The national capital has witnessed an uptick in daily cases over the last week. The number of deaths has also been showing an upward trend
Delhi has recorded 40 deaths due to Covid-19 so far in August, a nearly three-fold rise as against the last 10 days of July when 14 people succumbed to the viral disease, according to official data. Delhi recorded two deaths on August 1, three on August 2, five on August 3, four on August 4, two on August 5, one on August 6, two on August 7, six on August 8, seven on August 9 and eight on August 10, the data showed.
One death each was recorded on July 22 and 23, two each on July 24, 25, 26 and 27, zero on July 28, one each on July 29 and 30, and zero on July 31. The number of deaths recorded on August 10 was the highest in nearly 180 days. Delhi's Covid-19 death toll stands at 26,351. The national capital has witnessed an uptick in daily cases over the last week. The number of deaths has also been showing an upward trend.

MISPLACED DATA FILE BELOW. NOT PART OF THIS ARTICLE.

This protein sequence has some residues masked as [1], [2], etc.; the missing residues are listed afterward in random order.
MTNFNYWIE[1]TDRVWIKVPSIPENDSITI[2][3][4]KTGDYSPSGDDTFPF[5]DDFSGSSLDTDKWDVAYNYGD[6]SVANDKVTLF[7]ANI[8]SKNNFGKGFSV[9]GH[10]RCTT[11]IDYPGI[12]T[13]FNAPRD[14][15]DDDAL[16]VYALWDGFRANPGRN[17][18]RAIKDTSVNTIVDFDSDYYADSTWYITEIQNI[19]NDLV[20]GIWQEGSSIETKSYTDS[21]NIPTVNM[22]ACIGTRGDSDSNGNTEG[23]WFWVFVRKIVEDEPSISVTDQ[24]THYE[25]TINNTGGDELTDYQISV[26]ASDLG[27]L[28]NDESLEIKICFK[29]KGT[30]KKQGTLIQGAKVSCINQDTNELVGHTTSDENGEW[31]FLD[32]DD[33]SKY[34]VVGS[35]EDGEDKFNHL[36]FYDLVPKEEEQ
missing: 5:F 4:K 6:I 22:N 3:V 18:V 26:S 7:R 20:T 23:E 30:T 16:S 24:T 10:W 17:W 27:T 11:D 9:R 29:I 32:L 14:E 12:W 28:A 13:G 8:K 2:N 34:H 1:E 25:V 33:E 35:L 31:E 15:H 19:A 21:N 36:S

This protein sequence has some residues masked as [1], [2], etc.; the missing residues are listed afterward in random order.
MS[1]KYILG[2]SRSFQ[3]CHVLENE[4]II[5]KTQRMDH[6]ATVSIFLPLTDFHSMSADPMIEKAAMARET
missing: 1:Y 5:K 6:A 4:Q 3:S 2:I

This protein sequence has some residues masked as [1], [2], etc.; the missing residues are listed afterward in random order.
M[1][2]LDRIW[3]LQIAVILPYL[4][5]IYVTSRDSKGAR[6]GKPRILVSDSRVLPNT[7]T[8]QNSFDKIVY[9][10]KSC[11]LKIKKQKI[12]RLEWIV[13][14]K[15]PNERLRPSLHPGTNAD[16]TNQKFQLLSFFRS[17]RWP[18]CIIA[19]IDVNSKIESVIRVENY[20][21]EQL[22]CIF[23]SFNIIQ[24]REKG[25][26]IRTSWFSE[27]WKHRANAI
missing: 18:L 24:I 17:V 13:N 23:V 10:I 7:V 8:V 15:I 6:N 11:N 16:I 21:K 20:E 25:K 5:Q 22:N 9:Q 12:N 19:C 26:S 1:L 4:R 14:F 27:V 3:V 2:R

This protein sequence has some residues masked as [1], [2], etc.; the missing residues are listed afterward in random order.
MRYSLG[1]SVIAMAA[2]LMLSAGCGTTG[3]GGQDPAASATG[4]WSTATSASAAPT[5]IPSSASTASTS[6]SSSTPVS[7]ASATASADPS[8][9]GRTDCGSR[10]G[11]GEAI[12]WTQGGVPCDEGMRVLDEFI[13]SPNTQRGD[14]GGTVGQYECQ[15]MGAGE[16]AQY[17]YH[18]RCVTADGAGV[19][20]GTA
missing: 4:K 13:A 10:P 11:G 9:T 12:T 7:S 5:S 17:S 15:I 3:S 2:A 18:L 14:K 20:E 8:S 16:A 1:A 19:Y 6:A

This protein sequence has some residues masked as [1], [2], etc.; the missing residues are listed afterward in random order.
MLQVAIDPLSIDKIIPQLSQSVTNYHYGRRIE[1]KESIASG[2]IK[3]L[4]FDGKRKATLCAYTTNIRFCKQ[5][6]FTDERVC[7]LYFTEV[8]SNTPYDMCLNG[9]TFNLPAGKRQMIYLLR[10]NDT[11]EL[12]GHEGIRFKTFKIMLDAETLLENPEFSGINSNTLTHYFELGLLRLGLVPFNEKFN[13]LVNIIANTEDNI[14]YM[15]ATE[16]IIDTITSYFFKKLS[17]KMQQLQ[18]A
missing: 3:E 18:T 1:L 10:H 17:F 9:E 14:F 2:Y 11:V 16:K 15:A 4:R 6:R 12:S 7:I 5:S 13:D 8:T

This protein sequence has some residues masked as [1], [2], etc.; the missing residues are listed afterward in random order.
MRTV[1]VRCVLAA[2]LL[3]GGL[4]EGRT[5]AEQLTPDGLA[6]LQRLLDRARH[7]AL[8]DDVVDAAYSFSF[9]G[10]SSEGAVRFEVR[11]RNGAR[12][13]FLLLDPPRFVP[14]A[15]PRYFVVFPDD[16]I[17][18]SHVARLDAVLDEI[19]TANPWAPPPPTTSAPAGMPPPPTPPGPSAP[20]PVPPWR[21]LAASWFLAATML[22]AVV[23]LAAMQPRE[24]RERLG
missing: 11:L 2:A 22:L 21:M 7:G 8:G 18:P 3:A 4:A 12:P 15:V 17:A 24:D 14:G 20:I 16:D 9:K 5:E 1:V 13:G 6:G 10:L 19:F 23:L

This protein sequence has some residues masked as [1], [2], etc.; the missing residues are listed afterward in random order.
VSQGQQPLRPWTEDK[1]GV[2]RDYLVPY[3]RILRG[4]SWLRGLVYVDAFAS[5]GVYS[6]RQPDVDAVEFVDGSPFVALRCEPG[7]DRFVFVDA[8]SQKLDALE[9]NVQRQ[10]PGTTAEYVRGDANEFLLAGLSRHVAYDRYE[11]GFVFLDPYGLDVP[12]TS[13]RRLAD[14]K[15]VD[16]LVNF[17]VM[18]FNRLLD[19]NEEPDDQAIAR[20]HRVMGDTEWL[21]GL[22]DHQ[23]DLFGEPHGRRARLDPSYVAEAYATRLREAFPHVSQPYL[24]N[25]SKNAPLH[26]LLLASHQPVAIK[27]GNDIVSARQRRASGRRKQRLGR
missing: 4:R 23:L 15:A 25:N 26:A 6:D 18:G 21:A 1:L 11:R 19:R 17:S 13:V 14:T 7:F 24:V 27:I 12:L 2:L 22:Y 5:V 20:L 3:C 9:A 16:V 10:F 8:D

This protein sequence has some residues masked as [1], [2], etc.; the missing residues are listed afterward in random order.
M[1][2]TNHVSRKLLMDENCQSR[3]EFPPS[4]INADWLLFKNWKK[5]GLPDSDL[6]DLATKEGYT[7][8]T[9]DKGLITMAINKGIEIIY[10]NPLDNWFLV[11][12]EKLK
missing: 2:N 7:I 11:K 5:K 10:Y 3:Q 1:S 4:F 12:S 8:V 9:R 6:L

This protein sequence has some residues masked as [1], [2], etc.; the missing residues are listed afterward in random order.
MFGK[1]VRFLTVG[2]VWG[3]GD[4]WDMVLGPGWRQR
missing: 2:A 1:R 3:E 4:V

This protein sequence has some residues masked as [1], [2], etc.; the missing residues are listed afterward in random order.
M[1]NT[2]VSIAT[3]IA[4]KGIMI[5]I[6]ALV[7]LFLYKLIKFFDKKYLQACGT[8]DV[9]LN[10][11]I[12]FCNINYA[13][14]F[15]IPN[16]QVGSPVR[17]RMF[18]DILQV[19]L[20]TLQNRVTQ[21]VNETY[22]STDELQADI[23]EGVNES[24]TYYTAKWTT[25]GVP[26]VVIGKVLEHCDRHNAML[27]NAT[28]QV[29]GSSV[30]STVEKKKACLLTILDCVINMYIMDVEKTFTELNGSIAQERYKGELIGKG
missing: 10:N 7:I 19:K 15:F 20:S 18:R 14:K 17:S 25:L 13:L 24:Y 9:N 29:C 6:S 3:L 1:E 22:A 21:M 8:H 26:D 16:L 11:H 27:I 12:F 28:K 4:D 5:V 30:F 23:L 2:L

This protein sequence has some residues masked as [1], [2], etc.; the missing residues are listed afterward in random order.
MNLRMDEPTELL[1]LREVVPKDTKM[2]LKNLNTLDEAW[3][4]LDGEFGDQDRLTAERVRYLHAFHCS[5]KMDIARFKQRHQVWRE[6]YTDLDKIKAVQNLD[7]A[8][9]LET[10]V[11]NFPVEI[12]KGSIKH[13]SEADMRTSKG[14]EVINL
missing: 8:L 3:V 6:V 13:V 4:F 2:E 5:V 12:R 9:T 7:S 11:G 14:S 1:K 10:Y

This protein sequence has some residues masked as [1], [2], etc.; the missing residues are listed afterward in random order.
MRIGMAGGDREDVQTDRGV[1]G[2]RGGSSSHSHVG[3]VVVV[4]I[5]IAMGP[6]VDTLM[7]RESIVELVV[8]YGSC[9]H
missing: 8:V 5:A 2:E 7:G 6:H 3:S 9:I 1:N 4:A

However, experts and officials said that fatalities are being recorded among people who have comorbidities or are suffering from cancer, tuberculosis, or other accompanying illnesses. "In most of the cases, Covid-19 is an incidental finding. Most of these patients are already undergoing treatment for other diseases," a government official said.
Richa Sareen, senior consultant, Pulmonology, Fortis Hospital, Vasant Kunj, said the risk is greater for the elderly and those with comorbidities as the disease tends to be severe in this section of the population. "There has been a rise in Covid cases, including reinfections and breakthrough Covid infections (post-vaccination), in the past week. This can be attributed to the BA.2 sub-variant of Omicron that tends to bypass immunity," she said.
"Although the majority of the recent cases have been mild, we need to be cautious in the coming days and follow Covid-appropriate behaviour to prevent an exponential rise in Covid cases. "The elderly and those with comorbidities should take more precautions as the disease tends to be more severe in them, leading to hospitalisation, ICU admissions and sometimes death," she said.
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